The best of EcoWatch, right in your inbox. Sign up for our email newsletter!
U.S. Coal Consumption Plummets to 40 Year Low
Total U.S. coal consumption is expected to fall to its lowest level in nearly 40 years, according to a report by the federal Energy Information Agency, or EIA.
The use of coal by the U.S. power sector will drop by 4 percent, or 691 million short tons for 2018.
The EIA wrote in a blog post published on Dec. 4, that the drop "in coal consumption since 2007 is the result of both the retirements of coal-fired power plants and the decreases in the capacity factors, or utilization, of coal plants as increased competition from natural gas and renewable sources have reduced coal's market share."
Last week, S&P Global Market Intelligence reported that coal plant closings doubled in President Trump's second year in office, despite his repeated pledge to "end the war on coal."
"The trend lines showing the demise of coal shouldn't come as a shock to anyone, including those in the Trump administration and coal industry executives," said Environmental Working Group President Ken Cook. "There are times when the entire state of California, the fifth largest economy in the world, is powered entirely by renewable energy sources, and other states from across the country are actively pursuing clean energy policies."
During the 2016 campaign, then-candidate Trump repeatedly told crowds in coal-reliant regions of the country that as President he would 'bring back coal.' Trump carried the state of West Virginia by more than 40 points over Hillary Clinton largely over his pledge to bring coal jobs back to hard hit communities in Appalachia.
In May, 2016 Trump told a throng of West Virginia coal miners "Get ready because you're going to be working your asses off."
As President, he's put forth policies backed by the coal lobby, including repealing the Obama-era Clean Power Plan, pulling the U.S. out of the Paris climate accord, weakening water and air standards and pushing a now-shelved plan to bailout out the coal and nuclear industries on the backs of ratepayers.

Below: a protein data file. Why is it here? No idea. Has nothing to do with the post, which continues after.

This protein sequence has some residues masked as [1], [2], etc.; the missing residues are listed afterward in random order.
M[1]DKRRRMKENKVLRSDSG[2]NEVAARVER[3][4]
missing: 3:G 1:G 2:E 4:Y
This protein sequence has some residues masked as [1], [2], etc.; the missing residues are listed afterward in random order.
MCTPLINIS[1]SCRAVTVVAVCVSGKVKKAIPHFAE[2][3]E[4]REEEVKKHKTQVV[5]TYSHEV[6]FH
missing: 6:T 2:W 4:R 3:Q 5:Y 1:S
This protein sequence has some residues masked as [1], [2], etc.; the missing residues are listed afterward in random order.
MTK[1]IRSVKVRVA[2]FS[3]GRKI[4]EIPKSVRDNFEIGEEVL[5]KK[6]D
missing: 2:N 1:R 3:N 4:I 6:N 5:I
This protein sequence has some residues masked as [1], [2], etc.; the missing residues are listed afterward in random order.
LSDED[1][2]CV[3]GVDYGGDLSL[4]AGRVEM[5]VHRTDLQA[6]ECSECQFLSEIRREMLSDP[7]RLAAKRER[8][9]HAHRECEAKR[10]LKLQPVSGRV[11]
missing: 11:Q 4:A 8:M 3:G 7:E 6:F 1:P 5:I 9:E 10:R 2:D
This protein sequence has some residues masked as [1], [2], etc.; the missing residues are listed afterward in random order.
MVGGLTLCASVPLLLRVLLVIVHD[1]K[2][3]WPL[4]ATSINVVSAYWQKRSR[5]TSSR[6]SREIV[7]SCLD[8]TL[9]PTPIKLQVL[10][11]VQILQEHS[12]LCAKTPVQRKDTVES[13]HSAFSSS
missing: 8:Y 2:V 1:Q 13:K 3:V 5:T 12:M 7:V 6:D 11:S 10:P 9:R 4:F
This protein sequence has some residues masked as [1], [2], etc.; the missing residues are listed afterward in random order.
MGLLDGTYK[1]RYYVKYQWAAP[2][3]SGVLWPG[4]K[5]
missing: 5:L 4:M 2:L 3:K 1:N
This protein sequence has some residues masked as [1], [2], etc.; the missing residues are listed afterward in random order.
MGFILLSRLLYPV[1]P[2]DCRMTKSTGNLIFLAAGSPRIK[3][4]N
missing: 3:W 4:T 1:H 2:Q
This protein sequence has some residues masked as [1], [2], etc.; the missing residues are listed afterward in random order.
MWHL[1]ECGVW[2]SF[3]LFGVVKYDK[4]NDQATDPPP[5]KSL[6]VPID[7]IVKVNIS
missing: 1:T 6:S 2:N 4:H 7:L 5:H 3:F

"No one should have been surprised that candidate Trump made empty promises to bring back coal, or that as president he has utterly failed to do so," said Cook. "The surprise is that coal miners have consistently bought into his cynical pandering."
EcoWatch Daily Newsletter
By Richard Connor
Scientists have recorded Antarctica's first documented heat wave, warning that animal and plant life on the isolated continent could be drastically affected by climate change.
A case that has bounced around the lower courts for 13 years was finally settled yesterday when the U.S. Supreme Court upheld a lower court decision, finding oil giant Citgo liable for a clean up of a 2004 oil spill in the Delaware River, according to Reuters.
The evidence continues to build that breathing dirty air is bad for your brain.
By Paul Brown
The amount of energy generated by tides and waves in the last decade has increased tenfold. Now governments around the world are planning to scale up these ventures to tap into the oceans' vast store of blue energy.
When the novel coronavirus started to sweep across the country, the National Park Service started to waive entrance fees. The idea was that as we started to practice social distancing, Americans should have unfettered access to the outdoors. Then the parking lots and the visitor centers started to fill up, worrying park employees.